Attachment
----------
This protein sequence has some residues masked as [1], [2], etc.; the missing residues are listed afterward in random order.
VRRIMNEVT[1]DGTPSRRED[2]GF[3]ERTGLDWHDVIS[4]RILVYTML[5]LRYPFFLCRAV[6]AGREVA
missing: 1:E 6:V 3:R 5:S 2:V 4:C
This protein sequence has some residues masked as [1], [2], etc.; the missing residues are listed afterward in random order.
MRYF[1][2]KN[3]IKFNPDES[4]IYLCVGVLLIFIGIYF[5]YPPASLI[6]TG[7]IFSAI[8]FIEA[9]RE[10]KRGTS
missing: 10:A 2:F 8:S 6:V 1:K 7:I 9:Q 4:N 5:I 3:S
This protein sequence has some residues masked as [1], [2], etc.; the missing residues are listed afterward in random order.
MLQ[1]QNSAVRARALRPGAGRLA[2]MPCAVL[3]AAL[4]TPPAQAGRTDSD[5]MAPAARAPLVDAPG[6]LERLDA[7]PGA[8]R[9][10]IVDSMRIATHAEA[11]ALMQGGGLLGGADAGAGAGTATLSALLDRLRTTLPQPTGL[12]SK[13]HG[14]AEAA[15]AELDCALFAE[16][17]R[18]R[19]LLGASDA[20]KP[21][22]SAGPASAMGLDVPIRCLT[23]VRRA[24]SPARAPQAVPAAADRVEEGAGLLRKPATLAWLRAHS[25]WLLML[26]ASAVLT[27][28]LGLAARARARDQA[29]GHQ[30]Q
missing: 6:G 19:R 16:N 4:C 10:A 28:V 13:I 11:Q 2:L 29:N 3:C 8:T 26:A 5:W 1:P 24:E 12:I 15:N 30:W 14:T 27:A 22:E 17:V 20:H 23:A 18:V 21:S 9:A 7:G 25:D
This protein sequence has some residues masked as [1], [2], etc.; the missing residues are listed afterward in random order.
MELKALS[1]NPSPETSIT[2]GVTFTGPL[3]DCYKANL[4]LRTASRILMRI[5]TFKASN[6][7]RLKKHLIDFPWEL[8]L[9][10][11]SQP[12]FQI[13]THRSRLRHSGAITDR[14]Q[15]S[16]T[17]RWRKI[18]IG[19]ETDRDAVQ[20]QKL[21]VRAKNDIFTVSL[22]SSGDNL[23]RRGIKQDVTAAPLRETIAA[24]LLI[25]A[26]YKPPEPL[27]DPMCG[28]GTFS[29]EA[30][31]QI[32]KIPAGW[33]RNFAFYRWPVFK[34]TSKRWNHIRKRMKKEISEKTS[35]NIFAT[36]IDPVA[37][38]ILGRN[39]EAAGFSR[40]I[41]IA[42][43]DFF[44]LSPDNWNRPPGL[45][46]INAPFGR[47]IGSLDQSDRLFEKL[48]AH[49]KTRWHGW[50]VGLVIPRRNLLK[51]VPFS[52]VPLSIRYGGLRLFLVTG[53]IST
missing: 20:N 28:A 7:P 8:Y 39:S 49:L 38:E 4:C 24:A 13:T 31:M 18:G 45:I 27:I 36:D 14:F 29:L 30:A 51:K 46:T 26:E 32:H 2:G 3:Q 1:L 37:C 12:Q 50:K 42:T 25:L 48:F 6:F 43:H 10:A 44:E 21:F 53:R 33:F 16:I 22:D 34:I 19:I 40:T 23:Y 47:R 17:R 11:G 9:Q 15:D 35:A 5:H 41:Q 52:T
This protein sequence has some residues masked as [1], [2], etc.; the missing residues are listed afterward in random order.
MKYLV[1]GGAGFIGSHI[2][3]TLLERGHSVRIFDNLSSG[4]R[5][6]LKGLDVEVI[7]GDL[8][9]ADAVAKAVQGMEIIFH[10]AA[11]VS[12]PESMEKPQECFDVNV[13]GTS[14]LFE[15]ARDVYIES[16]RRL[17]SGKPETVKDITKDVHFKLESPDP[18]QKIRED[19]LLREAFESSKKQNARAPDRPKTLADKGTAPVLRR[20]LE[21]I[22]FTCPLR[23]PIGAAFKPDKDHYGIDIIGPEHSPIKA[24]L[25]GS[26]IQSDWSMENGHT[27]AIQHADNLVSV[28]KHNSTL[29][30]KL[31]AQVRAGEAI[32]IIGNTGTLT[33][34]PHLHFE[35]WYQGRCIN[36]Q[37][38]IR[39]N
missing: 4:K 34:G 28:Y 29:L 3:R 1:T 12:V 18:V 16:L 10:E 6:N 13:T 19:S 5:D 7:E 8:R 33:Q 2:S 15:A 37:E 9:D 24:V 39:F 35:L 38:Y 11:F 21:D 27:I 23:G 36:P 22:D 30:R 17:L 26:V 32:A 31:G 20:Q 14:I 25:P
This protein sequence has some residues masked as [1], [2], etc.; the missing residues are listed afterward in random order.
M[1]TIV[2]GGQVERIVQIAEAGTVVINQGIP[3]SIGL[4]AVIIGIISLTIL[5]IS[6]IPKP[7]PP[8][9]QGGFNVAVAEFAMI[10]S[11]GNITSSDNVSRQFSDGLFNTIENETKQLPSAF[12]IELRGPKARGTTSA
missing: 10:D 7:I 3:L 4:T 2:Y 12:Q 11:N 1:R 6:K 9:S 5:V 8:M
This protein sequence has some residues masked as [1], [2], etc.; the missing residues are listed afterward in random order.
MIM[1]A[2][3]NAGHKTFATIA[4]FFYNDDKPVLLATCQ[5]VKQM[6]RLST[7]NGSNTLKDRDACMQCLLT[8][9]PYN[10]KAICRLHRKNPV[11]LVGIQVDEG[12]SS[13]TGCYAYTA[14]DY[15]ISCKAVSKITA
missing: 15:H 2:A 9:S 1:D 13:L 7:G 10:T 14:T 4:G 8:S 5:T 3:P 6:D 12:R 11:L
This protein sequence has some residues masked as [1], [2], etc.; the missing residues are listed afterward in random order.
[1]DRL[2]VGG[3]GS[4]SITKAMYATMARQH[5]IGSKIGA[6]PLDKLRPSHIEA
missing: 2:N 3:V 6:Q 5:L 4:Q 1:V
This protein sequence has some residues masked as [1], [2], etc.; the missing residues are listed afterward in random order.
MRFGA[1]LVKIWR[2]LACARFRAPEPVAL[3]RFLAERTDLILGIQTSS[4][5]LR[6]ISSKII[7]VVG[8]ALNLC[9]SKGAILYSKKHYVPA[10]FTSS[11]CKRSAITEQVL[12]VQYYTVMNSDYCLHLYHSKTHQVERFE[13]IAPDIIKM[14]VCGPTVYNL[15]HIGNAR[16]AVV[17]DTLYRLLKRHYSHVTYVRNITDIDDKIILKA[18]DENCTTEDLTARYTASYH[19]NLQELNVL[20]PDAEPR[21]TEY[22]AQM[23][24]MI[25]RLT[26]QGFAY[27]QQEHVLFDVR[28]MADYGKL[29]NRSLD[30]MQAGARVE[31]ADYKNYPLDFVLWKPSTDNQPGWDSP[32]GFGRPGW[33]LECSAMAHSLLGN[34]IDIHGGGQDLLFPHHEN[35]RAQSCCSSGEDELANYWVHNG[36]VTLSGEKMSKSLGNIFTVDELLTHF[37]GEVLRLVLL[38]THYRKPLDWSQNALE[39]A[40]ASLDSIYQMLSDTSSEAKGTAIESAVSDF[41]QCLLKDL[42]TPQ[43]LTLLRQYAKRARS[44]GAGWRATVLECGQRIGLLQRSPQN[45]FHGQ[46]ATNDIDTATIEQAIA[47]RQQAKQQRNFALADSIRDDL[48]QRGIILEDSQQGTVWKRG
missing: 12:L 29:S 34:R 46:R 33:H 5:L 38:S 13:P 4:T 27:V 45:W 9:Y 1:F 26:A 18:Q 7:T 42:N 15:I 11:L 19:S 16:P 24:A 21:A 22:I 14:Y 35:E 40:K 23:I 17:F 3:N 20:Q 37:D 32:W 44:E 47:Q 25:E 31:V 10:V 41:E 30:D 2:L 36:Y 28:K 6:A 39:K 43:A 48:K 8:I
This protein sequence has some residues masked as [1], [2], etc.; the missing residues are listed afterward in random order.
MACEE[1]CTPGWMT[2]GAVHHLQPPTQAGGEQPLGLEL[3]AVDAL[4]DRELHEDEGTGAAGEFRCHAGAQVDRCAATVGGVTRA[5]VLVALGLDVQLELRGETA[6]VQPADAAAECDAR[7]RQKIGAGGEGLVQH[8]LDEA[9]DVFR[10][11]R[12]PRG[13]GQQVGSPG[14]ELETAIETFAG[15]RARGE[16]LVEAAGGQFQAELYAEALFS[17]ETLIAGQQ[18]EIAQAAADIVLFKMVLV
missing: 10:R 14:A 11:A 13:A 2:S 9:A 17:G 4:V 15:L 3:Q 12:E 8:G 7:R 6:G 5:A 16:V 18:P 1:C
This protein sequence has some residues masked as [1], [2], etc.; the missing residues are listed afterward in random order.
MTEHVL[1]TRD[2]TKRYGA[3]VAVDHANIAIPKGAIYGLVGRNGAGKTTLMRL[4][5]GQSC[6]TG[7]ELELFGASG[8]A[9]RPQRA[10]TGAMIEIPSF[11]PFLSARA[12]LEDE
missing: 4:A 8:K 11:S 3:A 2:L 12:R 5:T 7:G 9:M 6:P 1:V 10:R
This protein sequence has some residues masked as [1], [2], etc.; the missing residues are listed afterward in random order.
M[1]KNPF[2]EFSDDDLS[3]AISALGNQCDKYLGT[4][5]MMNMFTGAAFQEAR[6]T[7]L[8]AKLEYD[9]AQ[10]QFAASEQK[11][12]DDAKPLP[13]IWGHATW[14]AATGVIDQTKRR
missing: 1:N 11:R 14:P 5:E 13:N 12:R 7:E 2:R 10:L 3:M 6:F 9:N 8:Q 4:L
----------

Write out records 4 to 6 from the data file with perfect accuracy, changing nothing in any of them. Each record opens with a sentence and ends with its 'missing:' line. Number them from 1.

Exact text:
This protein sequence has some residues masked as [1], [2], etc.; the missing residues are listed afterward in random order.
MELKALS[1]NPSPETSIT[2]GVTFTGPL[3]DCYKANL[4]LRTASRILMRI[5]TFKASN[6][7]RLKKHLIDFPWEL[8]L[9][10][11]SQP[12]FQI[13]THRSRLRHSGAITDR[14]Q[15]S[16]T[17]RWRKI[18]IG[19]ETDRDAVQ[20]QKL[21]VRAKNDIFTVSL[22]SSGDNL[23]RRGIKQDVTAAPLRETIAA[24]LLI[25]A[26]YKPPEPL[27]DPMCG[28]GTFS[29]EA[30][31]QI[32]KIPAGW[33]RNFAFYRWPVFK[34]TSKRWNHIRKRMKKEISEKTS[35]NIFAT[36]IDPVA[37][38]ILGRN[39]EAAGFSR[40]I[41]IA[42][43]DFF[44]LSPDNWNRPPGL[45][46]INAPFGR[47]IGSLDQSDRLFEKL[48]AH[49]KTRWHGW[50]VGLVIPRRNLLK[51]VPFS[52]VPLSIRYGGLRLFLVTG[53]IST
missing: 20:N 28:A 7:P 8:Y 39:S 49:L 38:E 4:C 24:A 13:T 31:M 18:G 45:I 27:I 36:D 14:F 29:L 30:A 51:K 46:T 26:E 32:H 2:G 3:Q 1:L 37:C 12:Q 50:K 42:T 25:L 48:F 6:F 43:H 10:A 44:E 21:F 53:R 33:F 16:I 22:D 34:I 19:I 40:T 23:Y 47:R 17:R 11:G 9:Q 15:D 35:A 5:H 41:Q 52:T
This protein sequence has some residues masked as [1], [2], etc.; the missing residues are listed afterward in random order.
MKYLV[1]GGAGFIGSHI[2][3]TLLERGHSVRIFDNLSSG[4]R[5][6]LKGLDVEVI[7]GDL[8][9]ADAVAKAVQGMEIIFH[10]AA[11]VS[12]PESMEKPQECFDVNV[13]GTS[14]LFE[15]ARDVYIES[16]RRL[17]SGKPETVKDITKDVHFKLESPDP[18]QKIRED[19]LLREAFESSKKQNARAPDRPKTLADKGTAPVLRR[20]LE[21]I[22]FTCPLR[23]PIGAAFKPDKDHYGIDIIGPEHSPIKA[24]L[25]GS[26]IQSDWSMENGHT[27]AIQHADNLVSV[28]KHNSTL[29][30]KL[31]AQVRAGEAI[32]IIGNTGTLT[33][34]PHLHFE[35]WYQGRCIN[36]Q[37][38]IR[39]N
missing: 4:K 34:G 28:Y 29:L 3:R 1:T 12:V 18:V 16:L 10:E 6:N 13:T 19:S 5:D 7:E 8:R 33:Q 2:S 15:A 37:E 9:D 24:V 39:F 35:L 38:Y 11:F 21:D 27:I 23:G 36:P 22:D 30:R 17:L 26:V 32:A 31:G 20:Q 14:I 25:P
This protein sequence has some residues masked as [1], [2], etc.; the missing residues are listed afterward in random order.
M[1]TIV[2]GGQVERIVQIAEAGTVVINQGIP[3]SIGL[4]AVIIGIISLTIL[5]IS[6]IPKP[7]PP[8][9]QGGFNVAVAEFAMI[10]S[11]GNITSSDNVSRQFSDGLFNTIENETKQLPSAF[12]IELRGPKARGTTSA
missing: 10:D 7:I 3:L 4:T 2:Y 12:Q 11:N 1:R 6:K 9:S 5:V 8:M